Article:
[Cross-references included at the bottom of the page]


694. ANDERSON, DAVID. "Theban History in Chaucer's Troilus." Studies in the Age of Chaucer 4 (1982):109-33.

Documents medieval understanding that the Trojan war followed soon after the Theban war, and argues that Chaucer's references to Thebes in Troilus and Criseyde constitute a "satirical counterpoint" to Troilus's and Pandarus's attention to "courtly business" rather than the "momentous events" of the war.

695. BENSON, C. DAVID. The History of Troy in Middle English Literature: Guido delle Colonne's "Historia destructionis Troiae" in Medieval England. Cambridge: D.S. Brewer; Totowa, N.J.: Rowman & Littlefield, 1980, 174 pp.

Appraises Guido delle Colonne's impact on Middle English poetry and serves the double function for Chaucerians of identifying Guido's influence on Chaucer's Troilus and Criseyde, and Chaucer's influence on Lydgate's Troy Book and Henryson's Testament of Cresseid. Chaucer borrowed his historian/narrator from Guido, as well as his manipulation of proverbs and his concern with fortune. In turn, Lydgate's view of history is due to his emulation of Chaucer. Henryson's poem reflects the same withdrawal from history into fiction as does Chaucer's.

696. EBEL, JULIA. "Troilus and Oedipus: The Geneology of an Image." English Studies 55 (1974):15-21.

Describes the direct influence of Statius's Thebiad on Troilus and Criseyde, separating this influence from that of other medieval tales of Thebes, including Boccaccio's Filostrato. Chaucer makes direct use of the "pivotal role" of Oedipus in Statius, equating Troilus to Oedipus through verbal echo and images of blindness.

697. FRANK, ROBERT WORTH, Jr. "Troilus and Criseyde: The Art of Amplification." In Medieval Literature and Folklore Studies: Essays in Honor of Francis Lee Utley. Edited by Jerome Mandel and Bruce A. Rosenberg. New Brunswick, N.J.: Rutgers University Press, 1970, pp. 155-71.

Analyzes Chaucer's expansions of Boccaccio's Filostrato in Troilus and Criseyde to show how he complicated the view of love. Such additions as sententia, increased social context, complexities of character, and Troilus's long speeches enable Chaucer to examine love from a vast range of perspectives.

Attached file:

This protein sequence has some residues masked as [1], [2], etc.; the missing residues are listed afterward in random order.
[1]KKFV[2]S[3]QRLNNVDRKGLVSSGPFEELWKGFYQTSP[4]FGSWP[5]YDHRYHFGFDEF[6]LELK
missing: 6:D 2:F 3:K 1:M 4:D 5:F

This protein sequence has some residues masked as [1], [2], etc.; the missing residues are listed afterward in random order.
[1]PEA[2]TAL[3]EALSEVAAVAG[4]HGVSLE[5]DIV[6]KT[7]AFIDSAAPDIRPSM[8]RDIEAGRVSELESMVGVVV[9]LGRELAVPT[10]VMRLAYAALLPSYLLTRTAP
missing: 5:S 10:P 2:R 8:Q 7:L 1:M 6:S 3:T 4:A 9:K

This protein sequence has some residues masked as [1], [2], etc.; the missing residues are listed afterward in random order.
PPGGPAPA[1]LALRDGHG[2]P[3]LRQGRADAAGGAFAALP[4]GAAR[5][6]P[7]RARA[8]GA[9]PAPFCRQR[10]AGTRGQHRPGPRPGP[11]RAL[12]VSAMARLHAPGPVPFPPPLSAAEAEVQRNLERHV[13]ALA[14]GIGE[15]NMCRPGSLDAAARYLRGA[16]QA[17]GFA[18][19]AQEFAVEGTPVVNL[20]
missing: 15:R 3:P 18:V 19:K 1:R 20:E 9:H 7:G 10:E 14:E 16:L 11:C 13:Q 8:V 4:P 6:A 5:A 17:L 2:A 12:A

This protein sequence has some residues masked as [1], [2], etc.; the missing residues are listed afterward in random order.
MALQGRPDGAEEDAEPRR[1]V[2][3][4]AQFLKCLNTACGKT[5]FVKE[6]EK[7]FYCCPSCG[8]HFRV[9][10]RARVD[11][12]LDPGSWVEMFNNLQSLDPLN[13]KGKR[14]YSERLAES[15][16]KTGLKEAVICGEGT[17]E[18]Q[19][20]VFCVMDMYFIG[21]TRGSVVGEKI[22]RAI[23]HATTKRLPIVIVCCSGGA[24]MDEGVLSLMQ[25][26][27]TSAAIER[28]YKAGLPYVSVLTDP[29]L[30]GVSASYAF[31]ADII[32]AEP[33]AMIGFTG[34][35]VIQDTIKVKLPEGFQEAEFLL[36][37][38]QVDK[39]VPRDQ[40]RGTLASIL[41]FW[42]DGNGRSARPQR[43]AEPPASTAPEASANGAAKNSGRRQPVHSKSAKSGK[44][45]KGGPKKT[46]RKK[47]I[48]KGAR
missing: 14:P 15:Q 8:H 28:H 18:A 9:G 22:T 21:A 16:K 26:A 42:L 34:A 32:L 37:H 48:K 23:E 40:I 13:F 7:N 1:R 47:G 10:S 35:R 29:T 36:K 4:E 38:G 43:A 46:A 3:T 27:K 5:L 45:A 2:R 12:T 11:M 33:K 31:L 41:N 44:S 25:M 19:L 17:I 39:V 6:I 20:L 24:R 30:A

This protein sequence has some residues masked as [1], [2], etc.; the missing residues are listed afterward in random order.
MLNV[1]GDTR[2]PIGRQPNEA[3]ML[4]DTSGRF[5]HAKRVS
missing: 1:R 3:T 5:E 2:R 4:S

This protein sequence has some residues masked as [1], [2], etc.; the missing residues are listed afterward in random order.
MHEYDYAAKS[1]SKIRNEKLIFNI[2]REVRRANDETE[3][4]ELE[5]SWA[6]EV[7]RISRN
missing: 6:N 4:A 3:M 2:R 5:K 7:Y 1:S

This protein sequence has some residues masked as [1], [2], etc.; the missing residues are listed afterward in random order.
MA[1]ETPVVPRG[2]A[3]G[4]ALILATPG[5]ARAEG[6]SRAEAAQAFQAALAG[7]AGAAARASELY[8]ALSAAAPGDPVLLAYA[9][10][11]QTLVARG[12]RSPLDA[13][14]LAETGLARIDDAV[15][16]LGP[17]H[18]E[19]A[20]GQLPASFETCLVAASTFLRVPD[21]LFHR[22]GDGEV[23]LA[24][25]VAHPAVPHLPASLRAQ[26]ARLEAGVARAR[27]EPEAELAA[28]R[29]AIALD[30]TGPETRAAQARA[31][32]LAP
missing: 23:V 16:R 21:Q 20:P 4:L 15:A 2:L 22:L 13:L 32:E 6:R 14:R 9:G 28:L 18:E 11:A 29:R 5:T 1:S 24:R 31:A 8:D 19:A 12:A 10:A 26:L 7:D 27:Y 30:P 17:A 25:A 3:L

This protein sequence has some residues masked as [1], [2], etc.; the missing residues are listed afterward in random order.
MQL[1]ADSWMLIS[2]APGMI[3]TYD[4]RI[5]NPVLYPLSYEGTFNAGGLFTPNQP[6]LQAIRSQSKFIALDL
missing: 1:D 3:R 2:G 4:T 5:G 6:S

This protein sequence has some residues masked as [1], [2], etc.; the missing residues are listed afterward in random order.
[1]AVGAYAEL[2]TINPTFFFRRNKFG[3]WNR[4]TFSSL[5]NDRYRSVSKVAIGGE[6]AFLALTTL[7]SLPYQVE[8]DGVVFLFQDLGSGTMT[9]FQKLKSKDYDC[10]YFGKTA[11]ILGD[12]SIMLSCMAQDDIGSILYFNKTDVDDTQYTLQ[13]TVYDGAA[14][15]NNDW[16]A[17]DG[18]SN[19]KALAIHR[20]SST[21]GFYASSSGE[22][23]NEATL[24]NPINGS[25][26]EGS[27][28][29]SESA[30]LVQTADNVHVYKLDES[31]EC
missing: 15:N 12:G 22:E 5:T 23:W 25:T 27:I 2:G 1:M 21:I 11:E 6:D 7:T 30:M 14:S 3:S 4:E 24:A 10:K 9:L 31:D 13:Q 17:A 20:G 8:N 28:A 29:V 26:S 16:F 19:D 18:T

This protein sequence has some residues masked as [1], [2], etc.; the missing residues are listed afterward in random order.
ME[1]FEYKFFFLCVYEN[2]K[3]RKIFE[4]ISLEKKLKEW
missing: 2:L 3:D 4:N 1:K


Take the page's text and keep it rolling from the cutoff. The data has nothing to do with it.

698. GARBATY, THOMAS [J]. "The Pamphilus Tradition in Ruiz and Chaucer." Philological Quarterly 46 (1967):457-70.

Identifies the parallels in plot and detail among the Latin Pamphilus de amore, aspects of the Roman de la rose, Juan Ruiz's Libro de buen amor, and Chaucer's Troilus and Criseyde, arguing that the deviations of Troilus from its acknowledged source--Boccaccio's Filostrato--should be attributed to Chaucer's familiarity with these other works rather than Boccaccio's Filocolo. The Pamphilus tradition influenced Chaucer's characterization in particular.

699. KNAPP, PEGGY ANN. "Boccaccio and Chaucer on Cassandra." Philological Quarterly 56 (1977):413-17.

Contrasts the Cassandras in Chaucer's Troilus and Criseyde and Boccaccio's Filostrato to show how Chaucer changed the character, sharpening its focus upon the ravages of fortune.

700. LEWIS, C.S. "What Chaucer Really Did to Il Filostrato." Essays and Studies 17 (1932):56-75. Reprinted in Chaucer Criticism, Volume II: "Troilus and Criseyde" & The Minor Poems, ed. by Richard J. Schoeck and Jerome Taylor (Notre Dame, Ind.: University of Notre Dame Press, 1961), pp. 16-33; and Chaucer's "Troilus": Essays in Criticism, ed. by Stephen A. Barney (Hamden, Conn.: Archon Books, 1980), pp. 37-54.

Compares Troilus and Criseyde to its immediate source, Boccaccio's Il Filostrato, and describes the changes Chaucer made in his process of "medievalizing" the story. The poem's historical pose, its rhetorical amplification, its consistent sententiousness, and especially its representation of the conventions of courtly love place it in the medieval romance tradition and distinguish it from Boccaccio and rising Italian humanism.